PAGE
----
20. I have had 5 alpines, 2 5-speed SX models the most recent I sold last year when I brought a Peugeot 406 coupe, Before I was driving an 89 Toyota GLX hatch, which made an intersting comparison. The toyota had a smoother engine, but handled no better and felt cheap, the Sx on the other hand had much better road holding (less understeer) and was far more solid, steering felt far more direct. It made the Toyota feel ‘tinny’ in comparison. It was great on gas. I found it a nice daily driver with lots of ‘driver appeal’. In New zealand there was nothing like it at the time. it was streets ahead of the Allegro and the Avenger. Expensive next to the Cortina (which was by far the top selling car) compared with the jap cars of the time its handling ride combination was out of this world…and far safer! (jap cars of that era where truly appalling (but NZers liked there reliability) People either loved or hated the Alpines. They sold reasonably well though. I regret selling mine, I would have another one tomorrow. They remain a cheap hidden treasure. While escorts are sort after. It took the Japanese another 30 years to make a better handling car, (I used to get sick of my Toyotas falling off the road) which really says something. Long live the Alpine!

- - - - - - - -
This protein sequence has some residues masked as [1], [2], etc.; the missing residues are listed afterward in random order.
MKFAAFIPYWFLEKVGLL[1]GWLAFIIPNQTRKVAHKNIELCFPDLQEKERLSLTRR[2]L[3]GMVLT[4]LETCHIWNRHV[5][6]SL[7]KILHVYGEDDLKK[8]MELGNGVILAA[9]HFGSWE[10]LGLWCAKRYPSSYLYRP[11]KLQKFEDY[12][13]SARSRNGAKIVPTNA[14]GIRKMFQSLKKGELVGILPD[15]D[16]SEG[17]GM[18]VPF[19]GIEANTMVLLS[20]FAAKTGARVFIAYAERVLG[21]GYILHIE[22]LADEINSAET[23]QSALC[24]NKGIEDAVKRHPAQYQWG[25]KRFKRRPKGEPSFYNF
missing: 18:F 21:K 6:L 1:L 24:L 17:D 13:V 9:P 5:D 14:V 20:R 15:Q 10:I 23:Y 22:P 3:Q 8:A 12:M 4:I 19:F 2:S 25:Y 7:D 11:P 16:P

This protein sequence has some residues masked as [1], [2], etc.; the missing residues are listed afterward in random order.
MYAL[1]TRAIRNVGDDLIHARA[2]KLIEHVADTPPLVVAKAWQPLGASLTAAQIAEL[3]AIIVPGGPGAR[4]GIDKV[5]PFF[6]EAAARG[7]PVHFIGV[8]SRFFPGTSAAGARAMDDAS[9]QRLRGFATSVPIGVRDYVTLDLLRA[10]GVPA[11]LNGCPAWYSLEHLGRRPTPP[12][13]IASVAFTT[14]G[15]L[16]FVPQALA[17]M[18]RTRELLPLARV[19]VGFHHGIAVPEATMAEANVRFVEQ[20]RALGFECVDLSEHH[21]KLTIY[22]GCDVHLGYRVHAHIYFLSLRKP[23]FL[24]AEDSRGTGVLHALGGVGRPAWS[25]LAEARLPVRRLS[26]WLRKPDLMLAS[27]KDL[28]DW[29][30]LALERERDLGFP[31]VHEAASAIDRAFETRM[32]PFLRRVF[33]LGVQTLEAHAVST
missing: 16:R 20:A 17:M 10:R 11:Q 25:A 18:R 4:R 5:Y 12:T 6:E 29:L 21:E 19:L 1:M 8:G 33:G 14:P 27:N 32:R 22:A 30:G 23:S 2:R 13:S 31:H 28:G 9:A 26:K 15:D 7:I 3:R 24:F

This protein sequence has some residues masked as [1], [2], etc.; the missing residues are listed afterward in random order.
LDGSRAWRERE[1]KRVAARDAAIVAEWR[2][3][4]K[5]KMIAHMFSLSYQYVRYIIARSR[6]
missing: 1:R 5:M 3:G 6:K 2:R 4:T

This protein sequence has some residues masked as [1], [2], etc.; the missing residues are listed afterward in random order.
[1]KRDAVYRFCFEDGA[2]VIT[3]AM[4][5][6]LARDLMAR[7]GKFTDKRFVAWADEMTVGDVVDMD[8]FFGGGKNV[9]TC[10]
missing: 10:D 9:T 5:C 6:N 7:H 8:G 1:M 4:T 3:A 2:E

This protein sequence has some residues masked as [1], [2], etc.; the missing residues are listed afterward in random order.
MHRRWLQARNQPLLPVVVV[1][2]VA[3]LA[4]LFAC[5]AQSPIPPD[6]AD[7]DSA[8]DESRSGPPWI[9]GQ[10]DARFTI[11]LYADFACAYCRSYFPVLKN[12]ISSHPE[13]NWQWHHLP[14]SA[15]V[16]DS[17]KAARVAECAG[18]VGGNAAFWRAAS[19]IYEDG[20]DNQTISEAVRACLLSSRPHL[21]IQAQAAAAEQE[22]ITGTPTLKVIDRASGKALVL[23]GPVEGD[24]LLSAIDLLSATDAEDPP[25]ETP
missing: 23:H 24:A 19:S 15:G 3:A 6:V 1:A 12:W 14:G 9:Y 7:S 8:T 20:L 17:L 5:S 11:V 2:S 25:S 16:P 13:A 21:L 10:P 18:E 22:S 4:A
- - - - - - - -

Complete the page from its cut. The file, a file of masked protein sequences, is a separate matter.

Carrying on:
21. Most writeups of the Alpine reckon the handling was fairly dull, so the Japanese cars of the time must really have been bad!

  22. From memory, did the Alpine suffer a serious defect in the transmission? A defect which destroyed the gearbox in entirety at modest mileages, The defect was so prevalent it was not a case of “if” but “it will”

  23. @ mm, don’t know about the gearboxes dying early, but the four speed Alpines had a rubbery gearchange and no doubt some people could have damaged the gearboz by being too ham fisted. The main letdown to me of these cars was rust, if not caught early on, by five years old the cars were riddled with holes, particularly in the wings. Still Italian cars were even more vigorous rusters.